• Check to make sure your helmet is on correctly with a quick headbang! If the helmet doesn’t move, then you’re ready to ride (or for a lively concert!).

With your helmet safely fastened, you’re ready to ride! Check out our blog post on how to do an ABC Quick Check to make sure your bike is ready too! Check out WABA’s Learn to Ride and Confident City Cycling classes for even more helpful tips.

Where to Ride When There’s No Infrastructure

The bike lane is a truly magical thing. Dedicated space carved out of roadways reserved entirely for bicyclists (and scooters and wheelchairs as well)?! It seems too good to be true. In a world where most roads, heck, most cities are designed around cars, riding in a bike lane, especially a protected bike lane, can feel like a mini victory. 

But what happens when the bike lane ends?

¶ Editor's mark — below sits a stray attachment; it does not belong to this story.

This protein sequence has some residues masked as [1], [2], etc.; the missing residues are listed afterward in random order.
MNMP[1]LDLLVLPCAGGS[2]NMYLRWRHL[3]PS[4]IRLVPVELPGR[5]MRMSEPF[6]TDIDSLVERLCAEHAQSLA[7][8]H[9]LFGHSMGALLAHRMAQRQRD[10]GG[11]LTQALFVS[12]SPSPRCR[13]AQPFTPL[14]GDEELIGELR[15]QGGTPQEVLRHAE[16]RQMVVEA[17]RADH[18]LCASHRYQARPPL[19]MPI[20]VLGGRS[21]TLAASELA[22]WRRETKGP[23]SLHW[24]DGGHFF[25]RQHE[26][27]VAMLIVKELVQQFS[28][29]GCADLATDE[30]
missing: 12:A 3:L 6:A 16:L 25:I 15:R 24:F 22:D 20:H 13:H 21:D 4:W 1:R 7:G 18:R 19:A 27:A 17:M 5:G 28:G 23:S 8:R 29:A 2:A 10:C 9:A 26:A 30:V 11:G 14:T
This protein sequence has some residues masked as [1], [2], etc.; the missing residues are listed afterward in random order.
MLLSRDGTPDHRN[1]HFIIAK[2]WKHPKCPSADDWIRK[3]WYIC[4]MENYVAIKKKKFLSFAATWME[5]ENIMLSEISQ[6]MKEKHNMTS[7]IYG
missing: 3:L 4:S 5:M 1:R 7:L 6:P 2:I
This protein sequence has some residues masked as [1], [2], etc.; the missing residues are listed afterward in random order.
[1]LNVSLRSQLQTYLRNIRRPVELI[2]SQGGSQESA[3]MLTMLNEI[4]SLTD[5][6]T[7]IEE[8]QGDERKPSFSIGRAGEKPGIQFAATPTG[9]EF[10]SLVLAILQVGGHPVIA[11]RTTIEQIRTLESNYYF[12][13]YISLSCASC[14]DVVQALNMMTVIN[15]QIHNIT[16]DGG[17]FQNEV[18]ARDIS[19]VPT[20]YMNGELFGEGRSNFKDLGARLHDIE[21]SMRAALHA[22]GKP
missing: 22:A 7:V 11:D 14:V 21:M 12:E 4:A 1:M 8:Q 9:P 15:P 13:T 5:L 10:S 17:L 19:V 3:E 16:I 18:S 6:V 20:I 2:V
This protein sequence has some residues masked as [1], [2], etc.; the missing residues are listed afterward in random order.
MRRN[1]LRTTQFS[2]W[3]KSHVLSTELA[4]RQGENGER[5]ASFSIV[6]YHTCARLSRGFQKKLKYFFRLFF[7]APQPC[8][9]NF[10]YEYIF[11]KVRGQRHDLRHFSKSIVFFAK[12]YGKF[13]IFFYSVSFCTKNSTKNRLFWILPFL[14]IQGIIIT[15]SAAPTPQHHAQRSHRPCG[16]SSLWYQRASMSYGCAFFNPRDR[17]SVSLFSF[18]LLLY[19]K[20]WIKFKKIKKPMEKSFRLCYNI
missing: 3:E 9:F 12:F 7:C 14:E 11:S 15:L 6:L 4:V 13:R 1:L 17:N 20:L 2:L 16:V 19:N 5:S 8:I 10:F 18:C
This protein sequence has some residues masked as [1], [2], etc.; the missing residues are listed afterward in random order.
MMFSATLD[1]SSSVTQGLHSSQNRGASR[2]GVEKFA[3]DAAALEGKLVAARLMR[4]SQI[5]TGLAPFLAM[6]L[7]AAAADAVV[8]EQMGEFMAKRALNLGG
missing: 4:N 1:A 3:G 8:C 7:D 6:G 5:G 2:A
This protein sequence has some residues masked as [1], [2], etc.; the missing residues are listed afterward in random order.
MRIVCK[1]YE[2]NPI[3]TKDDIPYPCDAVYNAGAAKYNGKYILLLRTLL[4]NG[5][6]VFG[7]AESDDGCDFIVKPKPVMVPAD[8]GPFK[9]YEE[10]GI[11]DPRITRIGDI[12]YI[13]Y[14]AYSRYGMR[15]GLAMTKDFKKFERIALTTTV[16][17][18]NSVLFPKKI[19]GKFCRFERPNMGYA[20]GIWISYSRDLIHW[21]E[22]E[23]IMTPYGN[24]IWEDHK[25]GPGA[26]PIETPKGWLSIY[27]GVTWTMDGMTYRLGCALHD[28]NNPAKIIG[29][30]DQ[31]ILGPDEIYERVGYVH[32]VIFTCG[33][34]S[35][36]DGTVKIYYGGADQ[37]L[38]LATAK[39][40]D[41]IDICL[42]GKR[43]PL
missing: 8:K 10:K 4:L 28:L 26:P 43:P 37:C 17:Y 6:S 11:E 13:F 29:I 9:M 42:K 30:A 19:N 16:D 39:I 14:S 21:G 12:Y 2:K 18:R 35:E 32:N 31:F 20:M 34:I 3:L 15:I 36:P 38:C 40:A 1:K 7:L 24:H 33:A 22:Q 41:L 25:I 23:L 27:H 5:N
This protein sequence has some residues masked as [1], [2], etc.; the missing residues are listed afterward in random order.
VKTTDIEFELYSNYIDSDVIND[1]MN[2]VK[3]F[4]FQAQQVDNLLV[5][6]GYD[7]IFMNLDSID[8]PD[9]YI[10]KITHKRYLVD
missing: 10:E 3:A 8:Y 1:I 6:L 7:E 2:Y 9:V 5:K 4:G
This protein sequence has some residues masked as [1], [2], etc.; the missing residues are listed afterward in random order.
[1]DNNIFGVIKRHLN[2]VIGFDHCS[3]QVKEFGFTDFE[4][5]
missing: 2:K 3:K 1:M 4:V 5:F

Although WABA dreams of a region with a connected, protected and equitable network of bike lanes and trails, the reality is that bike lanes end, trails putter off, and the bicyclist is left wondering “where to next?” The truth is, there is no definitive answer. It depends on a number of factors: road design, speed limit, your experience, and comfort level.

Your Skills and Experience

Anyone can learn to ride in traffic and develop the confidence and skills to do so safely, but knowing yourself and your limits is just as important. Being honest with yourself about your experience level is very important! No one is going to judge you for never having ridden in traffic before. Learning a new skill takes time and practice. Our Confident City Cycling classes are a great way to learn about how to ride with no or limited bicycling infrastructure. The class covers many of the topics below while on-bike and our instructors can answer any questions you have.

So What’s Next?